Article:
By Kristin Baird
A culture of accountability doesn’t just happen. It takes persistence well after you state your expectations.
Parenting would be easy if you could tell your kids once, and only once, to do something and know for certain it would be done without checking. But that isn’t the case with parenting, nor is it the case in most leadership situations. You can’t just tell your team that you expect them to follow your service standards 100% of the time and know it will be done.
“You can’t tell your team that you expect them to follow your service standards 100% of the time and know it will be done.”
The staff knows which leaders will hold them accountable and which will not. When we do focus groups and ask staff about what is expected of them, we often hear, “It depends.” Drilling down further, we learn that follow through and accountability really depends on who leads the department.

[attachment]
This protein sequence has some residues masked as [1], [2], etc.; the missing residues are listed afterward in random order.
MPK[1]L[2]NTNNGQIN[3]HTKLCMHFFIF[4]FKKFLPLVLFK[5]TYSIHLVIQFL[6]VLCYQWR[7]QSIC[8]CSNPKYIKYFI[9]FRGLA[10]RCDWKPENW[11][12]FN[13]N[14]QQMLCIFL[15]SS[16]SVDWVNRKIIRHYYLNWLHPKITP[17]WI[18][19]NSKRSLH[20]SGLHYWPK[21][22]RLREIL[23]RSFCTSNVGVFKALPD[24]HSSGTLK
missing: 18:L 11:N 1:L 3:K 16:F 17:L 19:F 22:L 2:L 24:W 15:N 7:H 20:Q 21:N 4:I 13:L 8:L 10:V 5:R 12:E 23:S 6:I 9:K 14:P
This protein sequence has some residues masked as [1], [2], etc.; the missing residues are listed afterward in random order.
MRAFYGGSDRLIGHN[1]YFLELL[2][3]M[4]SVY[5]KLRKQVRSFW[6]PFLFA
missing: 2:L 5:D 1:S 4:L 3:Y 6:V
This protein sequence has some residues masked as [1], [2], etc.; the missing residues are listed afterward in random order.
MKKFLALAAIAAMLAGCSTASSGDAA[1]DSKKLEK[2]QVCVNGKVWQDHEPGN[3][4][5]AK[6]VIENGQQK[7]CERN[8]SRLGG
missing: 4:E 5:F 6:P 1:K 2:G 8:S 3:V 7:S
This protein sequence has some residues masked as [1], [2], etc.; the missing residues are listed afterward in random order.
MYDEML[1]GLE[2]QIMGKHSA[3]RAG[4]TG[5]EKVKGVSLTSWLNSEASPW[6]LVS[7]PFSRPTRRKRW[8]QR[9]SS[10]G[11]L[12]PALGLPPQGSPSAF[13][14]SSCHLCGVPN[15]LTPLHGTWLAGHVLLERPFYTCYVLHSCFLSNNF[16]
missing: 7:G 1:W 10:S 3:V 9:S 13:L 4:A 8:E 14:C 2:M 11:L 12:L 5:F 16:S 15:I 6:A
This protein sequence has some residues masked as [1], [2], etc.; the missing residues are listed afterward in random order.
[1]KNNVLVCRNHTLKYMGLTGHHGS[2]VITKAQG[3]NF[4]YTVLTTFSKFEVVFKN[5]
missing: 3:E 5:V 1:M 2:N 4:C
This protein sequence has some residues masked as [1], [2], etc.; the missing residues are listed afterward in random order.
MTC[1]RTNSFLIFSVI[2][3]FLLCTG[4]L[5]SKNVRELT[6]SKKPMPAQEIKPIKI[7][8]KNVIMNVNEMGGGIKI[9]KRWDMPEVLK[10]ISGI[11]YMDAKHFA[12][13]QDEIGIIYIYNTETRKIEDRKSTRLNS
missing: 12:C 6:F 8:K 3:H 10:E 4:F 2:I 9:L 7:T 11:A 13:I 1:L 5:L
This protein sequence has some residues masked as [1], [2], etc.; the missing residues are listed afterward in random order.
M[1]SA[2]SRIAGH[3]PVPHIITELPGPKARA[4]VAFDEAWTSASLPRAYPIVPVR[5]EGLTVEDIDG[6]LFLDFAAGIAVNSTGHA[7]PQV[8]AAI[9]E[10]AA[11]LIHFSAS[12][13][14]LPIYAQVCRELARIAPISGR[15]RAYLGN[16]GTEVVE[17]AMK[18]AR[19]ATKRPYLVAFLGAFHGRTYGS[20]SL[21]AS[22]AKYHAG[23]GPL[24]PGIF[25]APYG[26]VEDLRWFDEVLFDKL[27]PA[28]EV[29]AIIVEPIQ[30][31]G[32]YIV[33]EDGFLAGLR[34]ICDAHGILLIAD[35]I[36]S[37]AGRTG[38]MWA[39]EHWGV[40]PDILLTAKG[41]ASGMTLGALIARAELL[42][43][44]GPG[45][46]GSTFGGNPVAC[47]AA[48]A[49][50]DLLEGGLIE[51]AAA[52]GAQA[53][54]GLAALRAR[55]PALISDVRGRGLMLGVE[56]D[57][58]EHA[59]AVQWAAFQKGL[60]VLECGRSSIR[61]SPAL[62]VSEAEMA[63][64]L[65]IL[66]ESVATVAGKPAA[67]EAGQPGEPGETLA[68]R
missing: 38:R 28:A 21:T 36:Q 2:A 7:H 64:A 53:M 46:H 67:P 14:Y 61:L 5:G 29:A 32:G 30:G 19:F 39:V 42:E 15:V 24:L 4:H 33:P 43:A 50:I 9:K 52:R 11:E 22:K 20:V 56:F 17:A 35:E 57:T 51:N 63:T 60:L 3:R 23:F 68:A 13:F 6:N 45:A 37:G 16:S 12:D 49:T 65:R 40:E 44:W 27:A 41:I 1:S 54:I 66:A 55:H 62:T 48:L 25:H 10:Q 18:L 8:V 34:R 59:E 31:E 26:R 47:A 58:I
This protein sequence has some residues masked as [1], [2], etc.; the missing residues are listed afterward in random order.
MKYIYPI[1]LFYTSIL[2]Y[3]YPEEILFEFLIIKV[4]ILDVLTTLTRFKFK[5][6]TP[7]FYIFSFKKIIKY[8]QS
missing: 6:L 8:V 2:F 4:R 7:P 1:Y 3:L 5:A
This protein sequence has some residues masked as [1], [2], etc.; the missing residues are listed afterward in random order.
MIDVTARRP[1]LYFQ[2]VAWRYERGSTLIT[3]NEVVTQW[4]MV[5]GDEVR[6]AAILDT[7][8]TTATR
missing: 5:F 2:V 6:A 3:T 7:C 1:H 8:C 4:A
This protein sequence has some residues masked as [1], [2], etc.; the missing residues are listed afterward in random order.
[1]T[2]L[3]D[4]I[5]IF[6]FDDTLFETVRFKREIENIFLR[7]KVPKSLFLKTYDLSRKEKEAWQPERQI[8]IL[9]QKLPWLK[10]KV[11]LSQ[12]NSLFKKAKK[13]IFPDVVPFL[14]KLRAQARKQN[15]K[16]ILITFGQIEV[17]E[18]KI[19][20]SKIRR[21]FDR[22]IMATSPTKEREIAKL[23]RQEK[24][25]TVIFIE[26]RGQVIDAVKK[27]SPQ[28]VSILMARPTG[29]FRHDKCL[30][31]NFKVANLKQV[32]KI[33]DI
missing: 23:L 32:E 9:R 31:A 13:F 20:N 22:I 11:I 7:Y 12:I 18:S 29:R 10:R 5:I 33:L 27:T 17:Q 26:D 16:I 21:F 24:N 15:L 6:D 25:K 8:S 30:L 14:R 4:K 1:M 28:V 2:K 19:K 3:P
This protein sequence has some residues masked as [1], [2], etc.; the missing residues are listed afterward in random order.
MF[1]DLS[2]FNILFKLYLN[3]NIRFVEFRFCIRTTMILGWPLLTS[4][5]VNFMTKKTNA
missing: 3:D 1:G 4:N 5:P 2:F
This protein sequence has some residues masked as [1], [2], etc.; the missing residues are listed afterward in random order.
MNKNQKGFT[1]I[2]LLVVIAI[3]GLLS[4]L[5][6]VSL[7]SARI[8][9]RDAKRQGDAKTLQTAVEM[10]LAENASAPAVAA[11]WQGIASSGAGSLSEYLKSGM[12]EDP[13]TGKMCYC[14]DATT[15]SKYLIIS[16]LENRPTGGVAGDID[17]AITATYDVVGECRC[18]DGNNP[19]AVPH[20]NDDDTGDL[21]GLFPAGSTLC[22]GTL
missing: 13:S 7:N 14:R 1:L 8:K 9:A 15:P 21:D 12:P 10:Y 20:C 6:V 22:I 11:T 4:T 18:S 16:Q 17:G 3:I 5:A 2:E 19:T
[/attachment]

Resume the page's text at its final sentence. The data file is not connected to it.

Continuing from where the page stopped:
CREATING A MEMORABLE FOUNDATION FOR A CULTURE OF ACCOUNTABILITY
I remember the first time I used the phrase, “It’s not what you EXPECT, but what you INSPECT that gets the RESPECT.”
I was with a group of leaders and one of them said he felt it was a condescending phrase. I can see where it may be interpreted as condescending, or even militant.
My intent in using this phrase is to establish a memorable foundation for a culture of accountability. You can tell the staff about service standards but if you don’t make regular rounds, observe, and give feedback, your stated expectations may not be taken seriously.
So often, I have seen a leader who trains staff on a tactic, then doesn’t follow through to make sure that it’s consistently implemented. It could be on anything from scripting to hourly rounds or simply walking visitors to their destinations.
The leader doesn’t ensure that it’s being done and then complains that the “program” or “model” doesn’t work. It’s not the tactic that didn’t work, it was the follow-through which is as important to the success as the initial training. Maybe more.
Accountability can lead to greater profitability too. In a Forbes article, author John Hall states that accountability is good for the culture and bolsters the bottom line.
When your team members know that you will hold them accountable, they know you are serious about quality, consistency, and maintaining a positive culture.
In turn, they will show more respect for the work that is being done knowing that you care enough to follow-through.
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